More than $100,000 a year isn’t enough to out-earn the squeeze from rising costs of living.
It’s a true sign of the times when more affluent Americans fear going into debt like everyone else.
One in three who earn $150,000 a year have had to “sell personal items, work more hours and put off paying their debts as inflation continues to rise,” says a recent survey from a personal finance research firm called finmasters.
That’s just one poll. Debt.com has reported on inflation’s damning effects since early this year and one thing is clear: everyone’s bottom line is taking a beating.
How much is enough?
As of April, more than 3 in 5 Americans reported living paycheck to paycheck in a more extensive report from LendingClub.
Far more alarming from that poll of more than 4,000 Americans is 1 in 3 who earn $250,000 say they’re living paycheck to paycheck.
“Earning a quarter of a million dollars a year is more than 5x the national median and is clearly high income,” said Anuj Nayar, LendingClub’s Financial Health Officer. “The fact that a third of them are living paycheck to paycheck should surprise you.”
Nayar says if the highest earners can’t get by, how are average earners surviving? They have no choice but going into debt to make ends meet.
Credit cards to get by
Record-high inflation has led to record-high credit card debt. Back in July, inflation hit 9.1 percent, its highest rate in four decades.
Credit card debt in the U.S. reached $925 billion by the end of the third quarter, according to a report from The Federal Reserve Bank of New York. Credit card balances shot up 15 percent since 2021, which is the largest year-over-year increase in more than two decades.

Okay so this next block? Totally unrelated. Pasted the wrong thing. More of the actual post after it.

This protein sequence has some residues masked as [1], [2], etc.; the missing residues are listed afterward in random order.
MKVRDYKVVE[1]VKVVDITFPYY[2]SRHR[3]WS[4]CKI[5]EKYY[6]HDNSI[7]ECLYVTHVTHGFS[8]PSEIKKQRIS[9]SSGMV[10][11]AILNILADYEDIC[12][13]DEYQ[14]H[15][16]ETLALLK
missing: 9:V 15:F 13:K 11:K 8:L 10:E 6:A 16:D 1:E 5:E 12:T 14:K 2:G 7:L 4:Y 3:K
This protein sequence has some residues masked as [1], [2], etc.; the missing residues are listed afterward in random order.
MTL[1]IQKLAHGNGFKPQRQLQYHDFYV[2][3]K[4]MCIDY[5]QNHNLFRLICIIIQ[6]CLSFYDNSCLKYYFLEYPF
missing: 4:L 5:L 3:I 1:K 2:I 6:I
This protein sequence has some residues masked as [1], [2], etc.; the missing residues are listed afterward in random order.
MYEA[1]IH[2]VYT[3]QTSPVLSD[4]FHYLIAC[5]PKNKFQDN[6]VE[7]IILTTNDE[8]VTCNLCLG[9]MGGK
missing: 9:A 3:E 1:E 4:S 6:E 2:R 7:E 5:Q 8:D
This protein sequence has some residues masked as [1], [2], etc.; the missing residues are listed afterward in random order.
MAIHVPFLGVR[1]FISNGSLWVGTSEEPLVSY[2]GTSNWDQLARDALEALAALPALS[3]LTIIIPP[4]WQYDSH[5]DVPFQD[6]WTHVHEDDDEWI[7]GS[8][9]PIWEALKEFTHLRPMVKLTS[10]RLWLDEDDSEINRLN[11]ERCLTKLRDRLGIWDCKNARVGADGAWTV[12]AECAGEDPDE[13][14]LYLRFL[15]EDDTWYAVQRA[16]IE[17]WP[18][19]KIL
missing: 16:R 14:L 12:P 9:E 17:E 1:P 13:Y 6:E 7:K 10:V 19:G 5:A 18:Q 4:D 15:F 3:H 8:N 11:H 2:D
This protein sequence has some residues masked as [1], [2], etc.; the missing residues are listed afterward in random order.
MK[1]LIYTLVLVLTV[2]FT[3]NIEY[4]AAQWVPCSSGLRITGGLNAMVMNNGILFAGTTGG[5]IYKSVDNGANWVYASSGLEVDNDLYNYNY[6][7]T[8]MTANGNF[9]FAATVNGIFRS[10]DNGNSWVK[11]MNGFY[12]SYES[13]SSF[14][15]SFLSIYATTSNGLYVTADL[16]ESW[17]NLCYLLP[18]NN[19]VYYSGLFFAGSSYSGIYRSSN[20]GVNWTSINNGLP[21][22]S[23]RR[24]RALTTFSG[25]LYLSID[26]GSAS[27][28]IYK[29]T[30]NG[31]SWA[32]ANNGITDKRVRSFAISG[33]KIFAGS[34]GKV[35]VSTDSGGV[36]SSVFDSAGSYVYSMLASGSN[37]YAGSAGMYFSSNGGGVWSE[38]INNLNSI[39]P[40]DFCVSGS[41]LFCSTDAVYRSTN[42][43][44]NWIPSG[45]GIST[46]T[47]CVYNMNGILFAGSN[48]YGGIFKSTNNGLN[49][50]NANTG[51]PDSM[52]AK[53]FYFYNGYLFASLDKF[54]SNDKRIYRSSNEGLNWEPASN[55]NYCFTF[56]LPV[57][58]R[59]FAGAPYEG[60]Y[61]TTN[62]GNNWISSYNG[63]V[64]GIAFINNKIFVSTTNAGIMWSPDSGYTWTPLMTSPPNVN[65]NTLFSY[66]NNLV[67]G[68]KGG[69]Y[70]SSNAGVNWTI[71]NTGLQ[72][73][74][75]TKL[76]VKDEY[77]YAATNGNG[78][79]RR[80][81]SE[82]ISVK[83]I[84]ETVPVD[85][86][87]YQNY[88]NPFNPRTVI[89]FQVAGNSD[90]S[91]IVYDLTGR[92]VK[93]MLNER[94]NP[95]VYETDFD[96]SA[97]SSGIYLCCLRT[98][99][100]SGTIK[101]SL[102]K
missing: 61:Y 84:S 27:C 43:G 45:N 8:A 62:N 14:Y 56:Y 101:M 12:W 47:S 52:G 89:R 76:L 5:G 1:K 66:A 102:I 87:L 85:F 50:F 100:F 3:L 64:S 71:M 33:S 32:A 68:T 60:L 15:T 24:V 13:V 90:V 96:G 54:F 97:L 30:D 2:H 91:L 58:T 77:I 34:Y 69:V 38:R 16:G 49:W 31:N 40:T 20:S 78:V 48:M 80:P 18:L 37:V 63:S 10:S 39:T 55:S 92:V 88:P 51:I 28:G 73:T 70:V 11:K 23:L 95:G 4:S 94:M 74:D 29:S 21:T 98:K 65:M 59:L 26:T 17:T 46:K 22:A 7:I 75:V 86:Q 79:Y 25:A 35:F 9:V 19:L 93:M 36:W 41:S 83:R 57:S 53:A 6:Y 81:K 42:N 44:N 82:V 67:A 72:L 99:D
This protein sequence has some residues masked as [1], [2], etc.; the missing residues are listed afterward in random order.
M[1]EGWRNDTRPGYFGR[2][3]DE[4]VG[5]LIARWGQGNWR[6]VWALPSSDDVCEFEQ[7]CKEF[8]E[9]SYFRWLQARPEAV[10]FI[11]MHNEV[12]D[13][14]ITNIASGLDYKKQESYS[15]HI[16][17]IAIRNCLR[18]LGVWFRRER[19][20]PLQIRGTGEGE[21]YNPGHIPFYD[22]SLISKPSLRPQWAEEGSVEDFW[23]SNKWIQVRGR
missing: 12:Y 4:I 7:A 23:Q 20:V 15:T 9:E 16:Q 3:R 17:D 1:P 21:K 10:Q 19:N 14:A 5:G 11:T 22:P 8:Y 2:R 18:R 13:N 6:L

“With prices more than 8 percent higher than they were a year ago, it is perhaps unsurprising that balances are increasing,” the Fed researchers say. “The real test, of course, will be to follow whether these borrowers will be able to continue to make the payments on their credit cards.”
That’s still unclear, according to the researchers. They say delinquency rates are rising but “remain low by historical standards and suggest consumers are managing their finances through the period of increasing prices.”
Three in five Americans with credit card debt have had a revolving balance for at least one year. Currently, credit card interest rates are hovering above 16 percent. At that rate, the interest is just piling up and there’s no clear sign inflation will cool down soon. In the meantime, there is help. Call Debt.com at (844) 844-2543 for a free debt analysis from a certified credit counselor.
Published by Debt.com, LLC